- Take NSAIDs (nonsteroidal anti-inflammatory drugs) such as aspirin, ibuprofen, or naproxen sodium. This can relieve pain and reduce swelling or inflammation.
- Follow the dosage instructions listed on the product packaging or as instructed by your doctor.
Step 3. Use a cold compress
You may feel itching, pain, or discomfort at the injection point. You may experience dizziness or weakness. Applying a cold compress to the injection site or face can ease a negative reaction to the flu vaccine.
- Place a cold washcloth or ice pack at the injection site if it is swollen, uncomfortable, or red. Use as often as needed for 20 minutes until symptoms disappear.
- Apply a cool, damp washcloth to your face or neck if you feel dizzy, have a headache, or are sweating.
- Remove the compress if your skin is too cold or numb.
Step 4. Compress light bleeding with a bandage
The injection point may bleed a little after vaccination. In some cases it may continue to bleed for several days after the injection. If that happens, apply the patch until the bleeding stops.
Call your doctor if the blood doesn't stop within a day or two, or if it gets worse
Step 5. Sit down and eat something light to deal with dizziness
Some people may feel dizzy or even faint after the flu vaccine. In general, these negative reactions will not last more than a day or two. The best way to treat dizziness and prevent fainting is to rest. Eating a snack while resting can raise your blood sugar level and make you feel better.
- Sit or lie on the floor for a few minutes if you feel dizzy. Loosening your clothes or sitting with your head between your knees can reduce dizziness.
- Eat light meals to increase blood sugar levels and help minimize dizziness. Choose healthy snacks like cheese, toast with peanut butter, or apples.
Step 6. Relieve fever with acetaminophen or ibuprofen
Many people develop a low-grade fever (below 38 degrees Celsius) after the flu vaccine. This is a common reaction and usually goes away in one to two days. If the fever bothers you, taking ibuprofen or acetaminophen can reduce the fever as well as any discomfort you may feel due to muscle aches.
- Follow the directions on the package or your doctor's instructions for reducing fever with ibuprofen or acetaminophen.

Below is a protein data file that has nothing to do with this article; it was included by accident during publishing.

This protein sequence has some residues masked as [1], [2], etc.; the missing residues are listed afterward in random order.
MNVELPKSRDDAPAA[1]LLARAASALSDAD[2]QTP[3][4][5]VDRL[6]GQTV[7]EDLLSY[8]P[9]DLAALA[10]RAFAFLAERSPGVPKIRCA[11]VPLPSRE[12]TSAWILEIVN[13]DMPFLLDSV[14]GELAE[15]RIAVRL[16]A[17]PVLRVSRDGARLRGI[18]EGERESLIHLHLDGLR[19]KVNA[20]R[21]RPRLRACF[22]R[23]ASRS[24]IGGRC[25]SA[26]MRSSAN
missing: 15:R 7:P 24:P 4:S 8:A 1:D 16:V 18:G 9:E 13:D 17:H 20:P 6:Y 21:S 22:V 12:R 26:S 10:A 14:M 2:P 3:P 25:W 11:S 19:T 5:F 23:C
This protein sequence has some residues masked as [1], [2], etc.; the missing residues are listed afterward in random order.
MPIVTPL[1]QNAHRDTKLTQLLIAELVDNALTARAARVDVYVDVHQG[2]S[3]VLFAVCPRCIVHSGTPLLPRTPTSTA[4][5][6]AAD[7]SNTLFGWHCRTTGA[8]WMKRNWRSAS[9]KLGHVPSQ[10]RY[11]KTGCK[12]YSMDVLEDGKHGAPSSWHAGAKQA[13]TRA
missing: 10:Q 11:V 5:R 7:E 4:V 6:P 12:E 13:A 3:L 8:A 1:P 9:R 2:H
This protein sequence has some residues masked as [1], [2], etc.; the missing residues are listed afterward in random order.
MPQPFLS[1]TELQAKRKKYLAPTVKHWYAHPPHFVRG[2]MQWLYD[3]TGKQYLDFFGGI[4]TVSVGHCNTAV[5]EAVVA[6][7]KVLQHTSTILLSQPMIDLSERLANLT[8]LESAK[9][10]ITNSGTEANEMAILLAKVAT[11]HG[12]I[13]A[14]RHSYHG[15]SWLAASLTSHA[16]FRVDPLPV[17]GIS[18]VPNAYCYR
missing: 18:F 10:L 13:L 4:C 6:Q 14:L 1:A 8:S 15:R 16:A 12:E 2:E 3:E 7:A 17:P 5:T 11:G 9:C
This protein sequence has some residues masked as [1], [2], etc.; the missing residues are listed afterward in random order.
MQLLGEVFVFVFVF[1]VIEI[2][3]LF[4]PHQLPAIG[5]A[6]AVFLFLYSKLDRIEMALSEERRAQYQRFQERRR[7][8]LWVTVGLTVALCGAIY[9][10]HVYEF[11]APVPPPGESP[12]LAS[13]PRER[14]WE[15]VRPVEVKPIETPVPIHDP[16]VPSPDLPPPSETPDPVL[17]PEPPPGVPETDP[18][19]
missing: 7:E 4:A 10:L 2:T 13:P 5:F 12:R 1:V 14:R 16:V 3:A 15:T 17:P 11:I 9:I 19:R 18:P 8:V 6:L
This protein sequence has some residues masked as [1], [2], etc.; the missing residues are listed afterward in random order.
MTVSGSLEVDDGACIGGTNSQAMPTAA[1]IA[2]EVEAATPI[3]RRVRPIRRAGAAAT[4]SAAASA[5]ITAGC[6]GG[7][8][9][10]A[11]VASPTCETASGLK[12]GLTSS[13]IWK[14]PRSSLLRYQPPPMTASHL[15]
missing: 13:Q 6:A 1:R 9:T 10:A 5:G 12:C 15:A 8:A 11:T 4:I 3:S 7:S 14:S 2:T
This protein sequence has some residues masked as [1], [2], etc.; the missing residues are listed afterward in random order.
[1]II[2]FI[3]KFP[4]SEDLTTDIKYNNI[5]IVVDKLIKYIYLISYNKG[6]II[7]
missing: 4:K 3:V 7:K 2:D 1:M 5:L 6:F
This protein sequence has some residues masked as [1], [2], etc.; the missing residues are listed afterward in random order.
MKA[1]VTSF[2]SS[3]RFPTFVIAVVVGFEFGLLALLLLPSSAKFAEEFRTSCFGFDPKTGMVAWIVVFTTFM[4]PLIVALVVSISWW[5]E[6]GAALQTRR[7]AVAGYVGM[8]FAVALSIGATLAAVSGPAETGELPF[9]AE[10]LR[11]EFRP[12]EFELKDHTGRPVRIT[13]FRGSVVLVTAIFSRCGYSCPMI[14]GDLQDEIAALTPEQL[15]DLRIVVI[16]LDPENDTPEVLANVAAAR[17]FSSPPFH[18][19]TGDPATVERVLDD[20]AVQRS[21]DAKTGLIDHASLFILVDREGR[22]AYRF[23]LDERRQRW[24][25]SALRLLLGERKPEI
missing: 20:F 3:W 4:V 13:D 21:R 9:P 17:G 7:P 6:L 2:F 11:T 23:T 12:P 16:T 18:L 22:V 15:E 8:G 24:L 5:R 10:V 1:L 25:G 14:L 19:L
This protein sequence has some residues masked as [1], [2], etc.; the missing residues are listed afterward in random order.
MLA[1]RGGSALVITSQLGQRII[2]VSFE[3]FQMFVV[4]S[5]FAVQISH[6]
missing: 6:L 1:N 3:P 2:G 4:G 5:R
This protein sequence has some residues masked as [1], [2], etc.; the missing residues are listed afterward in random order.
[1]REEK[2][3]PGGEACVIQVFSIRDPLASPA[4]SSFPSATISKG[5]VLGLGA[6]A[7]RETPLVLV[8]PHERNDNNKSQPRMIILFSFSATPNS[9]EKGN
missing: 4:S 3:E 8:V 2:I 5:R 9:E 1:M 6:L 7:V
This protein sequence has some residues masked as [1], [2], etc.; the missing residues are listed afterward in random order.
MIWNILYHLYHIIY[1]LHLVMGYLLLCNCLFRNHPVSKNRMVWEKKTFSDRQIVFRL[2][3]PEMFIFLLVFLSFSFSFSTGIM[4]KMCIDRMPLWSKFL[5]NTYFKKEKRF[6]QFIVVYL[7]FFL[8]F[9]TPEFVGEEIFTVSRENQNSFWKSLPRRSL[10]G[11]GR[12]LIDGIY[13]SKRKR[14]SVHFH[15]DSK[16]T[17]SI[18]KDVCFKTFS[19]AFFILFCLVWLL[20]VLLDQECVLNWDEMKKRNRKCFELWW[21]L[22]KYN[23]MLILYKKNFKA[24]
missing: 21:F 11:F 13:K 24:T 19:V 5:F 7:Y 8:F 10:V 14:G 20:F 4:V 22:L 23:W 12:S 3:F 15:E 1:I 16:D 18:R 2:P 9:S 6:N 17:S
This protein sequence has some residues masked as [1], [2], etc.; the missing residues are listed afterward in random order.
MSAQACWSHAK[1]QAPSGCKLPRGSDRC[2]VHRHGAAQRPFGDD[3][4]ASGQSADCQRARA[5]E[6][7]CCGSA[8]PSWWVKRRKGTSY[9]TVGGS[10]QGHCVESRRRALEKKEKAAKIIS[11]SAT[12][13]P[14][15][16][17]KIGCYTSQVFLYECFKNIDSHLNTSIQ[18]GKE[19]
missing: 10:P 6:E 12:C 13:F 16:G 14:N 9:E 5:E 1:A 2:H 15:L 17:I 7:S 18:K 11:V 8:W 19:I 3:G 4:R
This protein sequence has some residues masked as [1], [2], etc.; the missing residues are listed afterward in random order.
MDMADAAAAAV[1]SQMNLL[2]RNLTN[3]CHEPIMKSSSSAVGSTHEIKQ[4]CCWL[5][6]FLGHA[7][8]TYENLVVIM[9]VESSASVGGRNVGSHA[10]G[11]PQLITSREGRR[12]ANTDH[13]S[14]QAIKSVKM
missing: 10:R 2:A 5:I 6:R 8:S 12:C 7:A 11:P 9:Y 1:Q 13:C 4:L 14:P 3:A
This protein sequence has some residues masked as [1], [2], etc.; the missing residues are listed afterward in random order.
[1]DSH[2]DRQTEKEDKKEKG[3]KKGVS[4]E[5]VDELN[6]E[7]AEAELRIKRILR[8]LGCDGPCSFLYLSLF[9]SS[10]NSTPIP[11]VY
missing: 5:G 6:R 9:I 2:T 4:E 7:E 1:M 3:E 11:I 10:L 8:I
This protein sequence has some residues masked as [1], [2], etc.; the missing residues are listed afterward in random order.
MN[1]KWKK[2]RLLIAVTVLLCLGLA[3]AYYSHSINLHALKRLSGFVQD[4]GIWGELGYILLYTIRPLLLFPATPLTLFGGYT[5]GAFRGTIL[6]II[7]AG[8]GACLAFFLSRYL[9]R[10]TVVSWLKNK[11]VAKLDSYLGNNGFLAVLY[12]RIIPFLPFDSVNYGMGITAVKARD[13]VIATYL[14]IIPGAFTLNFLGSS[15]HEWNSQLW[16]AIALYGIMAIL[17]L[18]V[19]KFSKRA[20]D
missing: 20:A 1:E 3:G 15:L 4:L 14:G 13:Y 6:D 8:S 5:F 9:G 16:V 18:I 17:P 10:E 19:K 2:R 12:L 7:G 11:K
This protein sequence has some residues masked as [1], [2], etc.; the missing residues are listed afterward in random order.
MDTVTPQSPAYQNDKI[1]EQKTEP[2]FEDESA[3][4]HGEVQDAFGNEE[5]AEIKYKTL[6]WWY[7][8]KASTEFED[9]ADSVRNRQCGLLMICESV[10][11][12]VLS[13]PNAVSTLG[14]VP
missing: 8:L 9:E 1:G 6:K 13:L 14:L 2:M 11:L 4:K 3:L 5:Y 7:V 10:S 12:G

- Call your doctor right away if your fever doesn't go down after two days or it rises above 38 degrees Celsius.
Step 7. Use an anti-itch medication
Itching at the injection point is also a common negative reaction after the flu vaccine. In most cases, this itching will also go away within a day or two. However, you may feel uncomfortable. Use an anti-itch or antipruritic medication to reduce the itching sensation at the injection site.
- Apply hydrocortisone cream every four to six hours to reduce itching. If the itching is severe, your doctor may prescribe oral prednisone or methylprednisolone.
- Take an antihistamine such as diphenhydramine (Benadryl) or hydroxyzine (Atarax) every four to six hours to control itching at the injection site.
People who are allergic to eggs used to have to wait 30 minutes to monitor their condition after being injected with the flu vaccine, but now there's no need to. If your egg allergy is mild, you can go home as soon as you receive the flu vaccine. People with severe allergies may still receive the vaccine, but may need to be monitored to control severe allergic reactions
- Do not give the flu vaccine to children under 6 months of age.
- Do not avoid the flu vaccine if you have had a mild reaction. Remember that you can still get the flu vaccine if you ever get sick because the formula changes every year.
- Call your doctor if you are unsure about the reaction. Caution is always better than regret later.